The Let's Start Coding Programmer's Notebook contains real-life application questions pertaining to how real, typed code is used in the world around us. The Programmer's Notebook also contains a C++ code cheat sheet for students to use in identifying correct functions and statements. The Programmer's Notebook also has an alphabetically arranged coding glossary for students to use to fill out definitions in their own words and to write examples. This resource can be used with or without the Let's Start Coding kits found at www.letsstartcoding.com
LetsStartCoding
Let's Start Coding: Grades 4-5 Programmer's Notebook

Let's Start Coding: Grades 4-5 Programmer's Notebook

The Let's Start Coding Programmer's Notebook contains real-life application questions pertaining to how real, typed code is used in the world around us. The Programmer's Notebook also contains a C++ code cheat sheet for students to use in identifying correct functions and statements. The Programmer's Notebook also has an alphabetically arranged coding glossary for students to use to fill out definitions in their own words and to write examples. This resource can be used with or without the Let's Start Coding kits found at www.letsstartcoding.com
LetsStartCoding
Micro:Bit differentiated worksheets - Year 7/8

Micro:Bit differentiated worksheets - Year 7/8

PLEASE LEAVE A REVIEW! Six lessons worth of content, each lesson has a high, medium and low ability worksheet and each lesson gets progressively harder. Most projects work with the block editor or touch develop. These worksheets have been printed and laminated and pupils choose the worksheet based on their ability.
gemw444
Microbit Unit of Work

Microbit Unit of Work

This Unit of Work includes 10 lessons worth of Microbit programming skills and knowledge. Each lesson has a PowerPoint presentation to go with it, with all other resources also included as Word documents. All resources including PowerPoints are numbered to make it easier to follow the unit, and there is also a teacher’s guide included. The Unit begins with an introduction to Microbits, and concludes with revision, end of unit test and DIRT reflection lesson. Topics included are Variables, Selection, Iteration, and various programming challenges in the form of games that the students can create. It also includes the Microbit Board Game project that takes 2 lessons, which is also available from the Programmer’s Paradise shop on TES Resources. A homework is also included, where the students can create a program using printed code blocks, cut and stick them onto the other half of the paper. This can be used after the first couple of lessons, or later if they are less familiar with the concepts.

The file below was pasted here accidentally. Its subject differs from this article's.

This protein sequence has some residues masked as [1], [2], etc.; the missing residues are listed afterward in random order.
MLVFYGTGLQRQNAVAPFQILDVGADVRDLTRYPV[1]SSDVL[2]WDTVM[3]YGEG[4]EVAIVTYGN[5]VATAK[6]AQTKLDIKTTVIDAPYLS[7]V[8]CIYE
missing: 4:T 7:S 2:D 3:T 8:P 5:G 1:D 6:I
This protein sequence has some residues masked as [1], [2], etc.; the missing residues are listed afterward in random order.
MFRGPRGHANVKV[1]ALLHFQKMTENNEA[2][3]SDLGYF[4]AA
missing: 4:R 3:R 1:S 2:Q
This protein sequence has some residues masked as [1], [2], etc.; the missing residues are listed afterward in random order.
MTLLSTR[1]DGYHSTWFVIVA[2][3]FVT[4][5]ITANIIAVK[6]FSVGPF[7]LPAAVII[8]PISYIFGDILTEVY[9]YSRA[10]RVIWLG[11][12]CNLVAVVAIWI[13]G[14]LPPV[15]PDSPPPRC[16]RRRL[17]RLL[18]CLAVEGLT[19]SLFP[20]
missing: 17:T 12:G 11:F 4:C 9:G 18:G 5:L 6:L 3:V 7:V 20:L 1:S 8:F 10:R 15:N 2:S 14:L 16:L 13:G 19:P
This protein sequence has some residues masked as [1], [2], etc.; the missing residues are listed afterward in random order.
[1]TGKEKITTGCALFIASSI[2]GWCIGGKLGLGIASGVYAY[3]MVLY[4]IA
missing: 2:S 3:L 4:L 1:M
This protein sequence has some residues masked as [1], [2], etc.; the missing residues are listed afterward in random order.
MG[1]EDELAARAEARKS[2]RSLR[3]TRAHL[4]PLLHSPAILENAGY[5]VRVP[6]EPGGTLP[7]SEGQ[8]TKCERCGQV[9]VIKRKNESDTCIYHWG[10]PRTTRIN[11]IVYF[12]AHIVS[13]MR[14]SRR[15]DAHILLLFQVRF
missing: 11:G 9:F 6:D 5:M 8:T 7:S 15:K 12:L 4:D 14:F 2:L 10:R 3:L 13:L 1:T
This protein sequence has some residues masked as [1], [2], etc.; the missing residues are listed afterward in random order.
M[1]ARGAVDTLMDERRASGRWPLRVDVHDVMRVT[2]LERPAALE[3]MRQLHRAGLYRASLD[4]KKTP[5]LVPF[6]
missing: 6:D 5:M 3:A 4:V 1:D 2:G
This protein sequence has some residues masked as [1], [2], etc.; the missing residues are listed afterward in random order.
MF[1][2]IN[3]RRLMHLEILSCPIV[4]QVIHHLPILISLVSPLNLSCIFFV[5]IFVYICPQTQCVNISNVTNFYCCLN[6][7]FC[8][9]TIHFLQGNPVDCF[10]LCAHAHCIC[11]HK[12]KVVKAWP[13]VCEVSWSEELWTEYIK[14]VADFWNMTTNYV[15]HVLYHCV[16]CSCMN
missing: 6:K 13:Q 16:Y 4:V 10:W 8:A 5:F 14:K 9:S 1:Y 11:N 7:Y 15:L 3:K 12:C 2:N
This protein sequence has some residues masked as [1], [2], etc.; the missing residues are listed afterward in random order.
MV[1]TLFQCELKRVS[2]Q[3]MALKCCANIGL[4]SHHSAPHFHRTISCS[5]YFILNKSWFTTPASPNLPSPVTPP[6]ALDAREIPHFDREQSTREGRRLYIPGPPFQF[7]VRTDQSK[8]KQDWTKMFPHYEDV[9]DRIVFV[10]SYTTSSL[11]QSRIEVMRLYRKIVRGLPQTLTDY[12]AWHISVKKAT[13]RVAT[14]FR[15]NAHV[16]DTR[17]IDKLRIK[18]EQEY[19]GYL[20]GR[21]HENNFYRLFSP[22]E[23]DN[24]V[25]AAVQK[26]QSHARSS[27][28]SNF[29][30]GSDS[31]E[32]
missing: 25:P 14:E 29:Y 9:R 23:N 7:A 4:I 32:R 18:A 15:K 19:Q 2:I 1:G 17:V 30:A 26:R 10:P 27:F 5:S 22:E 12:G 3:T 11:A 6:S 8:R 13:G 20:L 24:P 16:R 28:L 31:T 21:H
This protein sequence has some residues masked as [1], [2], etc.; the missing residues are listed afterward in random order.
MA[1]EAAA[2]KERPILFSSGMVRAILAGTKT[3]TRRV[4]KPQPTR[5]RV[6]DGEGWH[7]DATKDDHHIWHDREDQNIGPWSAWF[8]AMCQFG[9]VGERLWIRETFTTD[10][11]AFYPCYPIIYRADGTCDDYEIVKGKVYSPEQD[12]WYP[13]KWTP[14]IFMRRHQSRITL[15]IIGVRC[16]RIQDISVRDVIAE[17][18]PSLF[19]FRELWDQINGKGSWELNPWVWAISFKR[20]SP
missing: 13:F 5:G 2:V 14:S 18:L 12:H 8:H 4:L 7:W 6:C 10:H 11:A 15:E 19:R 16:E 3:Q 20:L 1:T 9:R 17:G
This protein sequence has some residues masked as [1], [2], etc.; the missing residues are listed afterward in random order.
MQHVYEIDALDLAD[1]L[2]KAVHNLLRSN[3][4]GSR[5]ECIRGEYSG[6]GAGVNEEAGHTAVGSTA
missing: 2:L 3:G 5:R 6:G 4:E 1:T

MrHawes8
Microbit Programming Assessment

Microbit Programming Assessment

Included is an assessment for the end of a microbit programming unit. Topics included variables, selection, definite and indefinite iteration. The test also includes specific practical knowledge of programming using microbit blocks.
MrHawes8
Microbit Revision Lesson

Microbit Revision Lesson

This presentation is to be used for revising programming concepts such as variables, selection, iteration using the microbit. There are tasks included such as creating definitions, thinking about how to program a certain game and a Kahoot quiz (link included on the powerpoint).
MrHawes8
Microbit Iteration Lesson 2

Microbit Iteration Lesson 2

This resource is a PowerPoint presentation that helps to reinforce definite vs. indefinite iteration, and also includes instructions for creating a game for the microbit. Complete code blocks shown in the PowerPoint.
MrHawes8
Microbit Iteration lesson

Microbit Iteration lesson

This resource is a PowerPoint presentation used to teach iteration for students using the Microbit. The main task involves students programming definite and indefinite iteration through the use of two different looping blocks of code.
MrHawes8
Microbit Selection Lesson

Microbit Selection Lesson

This resource is a PowerPoint used to teach a lesson on Selection statements using the Microbit. The lesson revolves around the students creating a 'Magic 8 Ball' game, using If...Then...Else blocks of code.
MrHawes8
Microbit Click Wars Lesson - flowchart included

Microbit Click Wars Lesson - flowchart included

This lesson includes the PowerPoint needed to have the students create a game called Click Wars, and the flowchart card sort activity alongside it. Also included is the instruction sheet for the students to work from, and a Word document containing the coded solutions.
MrHawes8
Microbit Introduction Lesson

Microbit Introduction Lesson

Included in this resource is the PowerPoint used to introduce the microbit to a class, and some simple coding tasks to get the students using the microbits early on in the unit. Another PowerPoint is included for the final task, which is a selection of programming challenges for students to attempt.